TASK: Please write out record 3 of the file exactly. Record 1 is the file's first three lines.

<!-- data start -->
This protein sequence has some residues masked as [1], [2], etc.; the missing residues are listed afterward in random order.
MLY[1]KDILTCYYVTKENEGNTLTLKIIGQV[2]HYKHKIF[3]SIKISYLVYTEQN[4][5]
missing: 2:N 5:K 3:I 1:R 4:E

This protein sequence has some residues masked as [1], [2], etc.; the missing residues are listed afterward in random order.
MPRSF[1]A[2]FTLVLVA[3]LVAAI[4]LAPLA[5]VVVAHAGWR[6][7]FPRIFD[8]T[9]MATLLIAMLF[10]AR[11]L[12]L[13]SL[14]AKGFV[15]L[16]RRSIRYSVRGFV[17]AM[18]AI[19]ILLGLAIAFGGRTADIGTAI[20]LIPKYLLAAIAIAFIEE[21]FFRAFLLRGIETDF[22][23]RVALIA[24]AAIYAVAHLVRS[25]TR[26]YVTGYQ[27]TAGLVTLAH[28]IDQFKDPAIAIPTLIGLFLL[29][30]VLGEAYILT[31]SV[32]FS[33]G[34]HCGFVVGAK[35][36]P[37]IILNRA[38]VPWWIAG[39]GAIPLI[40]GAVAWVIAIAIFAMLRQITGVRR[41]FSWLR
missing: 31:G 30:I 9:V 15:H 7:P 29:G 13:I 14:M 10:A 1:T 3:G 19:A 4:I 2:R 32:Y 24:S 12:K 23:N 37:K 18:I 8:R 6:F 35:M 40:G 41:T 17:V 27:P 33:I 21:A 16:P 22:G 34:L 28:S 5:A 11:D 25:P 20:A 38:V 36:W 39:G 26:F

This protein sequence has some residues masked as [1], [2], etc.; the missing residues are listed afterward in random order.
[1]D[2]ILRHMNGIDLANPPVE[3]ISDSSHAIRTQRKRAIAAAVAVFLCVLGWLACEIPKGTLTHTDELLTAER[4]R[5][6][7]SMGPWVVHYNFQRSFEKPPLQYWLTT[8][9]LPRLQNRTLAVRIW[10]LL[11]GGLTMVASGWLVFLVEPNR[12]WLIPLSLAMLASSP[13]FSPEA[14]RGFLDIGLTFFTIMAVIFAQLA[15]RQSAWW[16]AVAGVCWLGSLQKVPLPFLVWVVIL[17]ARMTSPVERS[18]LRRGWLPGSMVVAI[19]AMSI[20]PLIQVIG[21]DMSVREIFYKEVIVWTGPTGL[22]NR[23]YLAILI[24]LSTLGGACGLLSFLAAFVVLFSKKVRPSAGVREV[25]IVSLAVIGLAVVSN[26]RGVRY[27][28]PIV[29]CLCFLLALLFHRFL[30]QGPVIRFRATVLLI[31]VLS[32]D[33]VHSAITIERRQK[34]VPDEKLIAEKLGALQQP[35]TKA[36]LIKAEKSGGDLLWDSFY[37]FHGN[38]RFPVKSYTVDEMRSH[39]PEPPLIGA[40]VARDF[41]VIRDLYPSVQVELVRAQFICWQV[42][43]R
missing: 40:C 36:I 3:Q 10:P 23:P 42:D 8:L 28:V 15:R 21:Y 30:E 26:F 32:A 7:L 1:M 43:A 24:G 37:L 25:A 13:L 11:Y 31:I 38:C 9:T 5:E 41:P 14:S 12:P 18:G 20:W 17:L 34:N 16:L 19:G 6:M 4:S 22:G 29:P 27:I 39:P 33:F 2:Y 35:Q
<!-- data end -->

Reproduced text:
This protein sequence has some residues masked as [1], [2], etc.; the missing residues are listed afterward in random order.
[1]D[2]ILRHMNGIDLANPPVE[3]ISDSSHAIRTQRKRAIAAAVAVFLCVLGWLACEIPKGTLTHTDELLTAER[4]R[5][6][7]SMGPWVVHYNFQRSFEKPPLQYWLTT[8][9]LPRLQNRTLAVRIW[10]LL[11]GGLTMVASGWLVFLVEPNR[12]WLIPLSLAMLASSP[13]FSPEA[14]RGFLDIGLTFFTIMAVIFAQLA[15]RQSAWW[16]AVAGVCWLGSLQKVPLPFLVWVVIL[17]ARMTSPVERS[18]LRRGWLPGSMVVAI[19]AMSI[20]PLIQVIG[21]DMSVREIFYKEVIVWTGPTGL[22]NR[23]YLAILI[24]LSTLGGACGLLSFLAAFVVLFSKKVRPSAGVREV[25]IVSLAVIGLAVVSN[26]RGVRY[27][28]PIV[29]CLCFLLALLFHRFL[30]QGPVIRFRATVLLI[31]VLS[32]D[33]VHSAITIERRQK[34]VPDEKLIAEKLGALQQP[35]TKA[36]LIKAEKSGGDLLWDSFY[37]FHGN[38]RFPVKSYTVDEMRSH[39]PEPPLIGA[40]VARDF[41]VIRDLYPSVQVELVRAQFICWQV[42][43]R
missing: 40:C 36:I 3:Q 10:P 23:P 42:D 8:L 28:V 15:R 21:Y 30:E 26:F 32:A 7:L 1:M 43:A 24:G 37:L 25:A 13:L 11:Y 31:I 38:C 9:T 5:E 41:P 14:S 12:P 18:G 20:W 17:L 34:N 16:L 19:G 6:M 4:S 22:G 29:P 27:I 39:P 33:F 2:Y 35:Q